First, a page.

Black Locust for Window Sash

Black Locust wood is naturally durable, but unstable and prone to movement and cracking. April 13, 2010

Has anyone made black locust window sash? I have a customer that wants to use it. Please let me know how it went.

Forum Responses
(Architectural Woodworking Forum)
From contributor J:
I have not built sash from black locust, but our shop did use some for sills in entryways a few years ago. It is not a stable wood, nor does it glue well, plus some people develop contact dermatitis from handling it. I would not recommend it for sash, despite its rot resistance.

From the original questioner:
The sample plank I have has ring checks, wind, bow, and looks splintery. I'm going to mill some, shape and rabbet it, and see what happens.

From Gene Wengert, forum technical advisor:
You will find that the wood machines poorly due to the high density. If it has ring checks or shake, then it is also bacterially infected and will likely have an unpleasant odor every time it gets wet. It is not unusual to find that the MC of this wood is higher than desired with wet pockets in an otherwise dry piece of wood. As mentioned, warping is a problem as it wets, dries, wets, etc. Bottom line: it is not a good use for this wood.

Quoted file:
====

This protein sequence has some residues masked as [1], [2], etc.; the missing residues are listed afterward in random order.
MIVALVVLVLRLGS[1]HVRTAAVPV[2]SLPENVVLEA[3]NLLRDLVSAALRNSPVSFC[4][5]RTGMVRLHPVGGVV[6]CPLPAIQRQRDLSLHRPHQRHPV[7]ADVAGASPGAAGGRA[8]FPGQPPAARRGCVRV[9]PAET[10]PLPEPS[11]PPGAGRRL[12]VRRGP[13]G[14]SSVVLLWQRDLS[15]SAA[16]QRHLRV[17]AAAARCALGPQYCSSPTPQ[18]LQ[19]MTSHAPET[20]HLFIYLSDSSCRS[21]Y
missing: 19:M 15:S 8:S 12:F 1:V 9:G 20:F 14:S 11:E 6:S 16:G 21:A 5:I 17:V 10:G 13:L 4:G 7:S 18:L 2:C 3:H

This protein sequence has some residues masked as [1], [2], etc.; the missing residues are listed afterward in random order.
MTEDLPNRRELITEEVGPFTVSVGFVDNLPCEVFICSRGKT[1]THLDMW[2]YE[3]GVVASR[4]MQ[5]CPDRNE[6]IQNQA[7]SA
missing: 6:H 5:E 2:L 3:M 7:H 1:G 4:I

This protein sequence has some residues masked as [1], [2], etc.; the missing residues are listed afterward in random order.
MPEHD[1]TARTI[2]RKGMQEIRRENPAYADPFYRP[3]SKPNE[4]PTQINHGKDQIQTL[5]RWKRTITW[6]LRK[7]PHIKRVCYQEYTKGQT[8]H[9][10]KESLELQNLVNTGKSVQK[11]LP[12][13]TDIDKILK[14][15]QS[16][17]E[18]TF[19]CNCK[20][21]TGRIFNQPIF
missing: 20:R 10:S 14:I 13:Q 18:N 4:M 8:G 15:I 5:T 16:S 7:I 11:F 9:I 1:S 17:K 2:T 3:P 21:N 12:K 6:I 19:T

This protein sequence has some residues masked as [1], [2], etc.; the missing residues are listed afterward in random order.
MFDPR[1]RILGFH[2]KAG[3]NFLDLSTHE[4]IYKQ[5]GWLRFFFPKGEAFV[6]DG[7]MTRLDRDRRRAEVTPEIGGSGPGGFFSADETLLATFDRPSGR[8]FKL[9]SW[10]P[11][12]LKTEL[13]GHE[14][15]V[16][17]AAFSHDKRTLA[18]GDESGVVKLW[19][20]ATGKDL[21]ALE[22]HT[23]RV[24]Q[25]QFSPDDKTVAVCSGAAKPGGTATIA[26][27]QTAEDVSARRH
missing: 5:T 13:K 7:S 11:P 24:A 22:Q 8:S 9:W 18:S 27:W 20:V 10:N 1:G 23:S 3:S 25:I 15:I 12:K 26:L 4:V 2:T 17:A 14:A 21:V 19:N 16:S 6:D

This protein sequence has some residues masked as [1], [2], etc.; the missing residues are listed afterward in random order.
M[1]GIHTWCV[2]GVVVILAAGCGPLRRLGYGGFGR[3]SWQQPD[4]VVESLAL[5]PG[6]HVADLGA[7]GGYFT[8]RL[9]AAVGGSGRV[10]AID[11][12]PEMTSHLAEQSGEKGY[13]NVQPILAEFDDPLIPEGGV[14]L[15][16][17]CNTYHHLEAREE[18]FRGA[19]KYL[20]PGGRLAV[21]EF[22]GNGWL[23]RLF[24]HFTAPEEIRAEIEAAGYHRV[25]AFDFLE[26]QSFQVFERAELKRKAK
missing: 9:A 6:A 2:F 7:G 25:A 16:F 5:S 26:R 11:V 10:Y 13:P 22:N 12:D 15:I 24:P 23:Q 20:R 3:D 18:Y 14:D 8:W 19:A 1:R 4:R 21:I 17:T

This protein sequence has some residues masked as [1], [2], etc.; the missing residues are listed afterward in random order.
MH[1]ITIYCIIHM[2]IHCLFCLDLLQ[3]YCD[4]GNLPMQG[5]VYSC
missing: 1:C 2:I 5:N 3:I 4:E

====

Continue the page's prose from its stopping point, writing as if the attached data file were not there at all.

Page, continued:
From contributor F:
I agree with Gene’s analysis, but why do all of the architects I work with keep specifying locust as a sustainable substitute to ipe and the other rainforest woods?

From the original questioner:
This is why I'm posting here. Knowing what a building material will look like in 10 to 25 years is important. The architects that built massive rough concrete buildings in the 1960's and 70's never drew them all stained and crumbling. I also didn't envision twisted cracked sash in a few years.

From contributor F:
I agree with your assumptions. In my limited experience, cypress and red Philippine mahogany are preferred along the eastern shore. I have been marketing locust, and the Wood Doc's statements seem to be the norm. If dried properly and sorted for quality, the better grade of locust will last well over 100 years in any application, and locust, despite what the experts say is the wood of the month until another sustainable, environmentally correct material is found.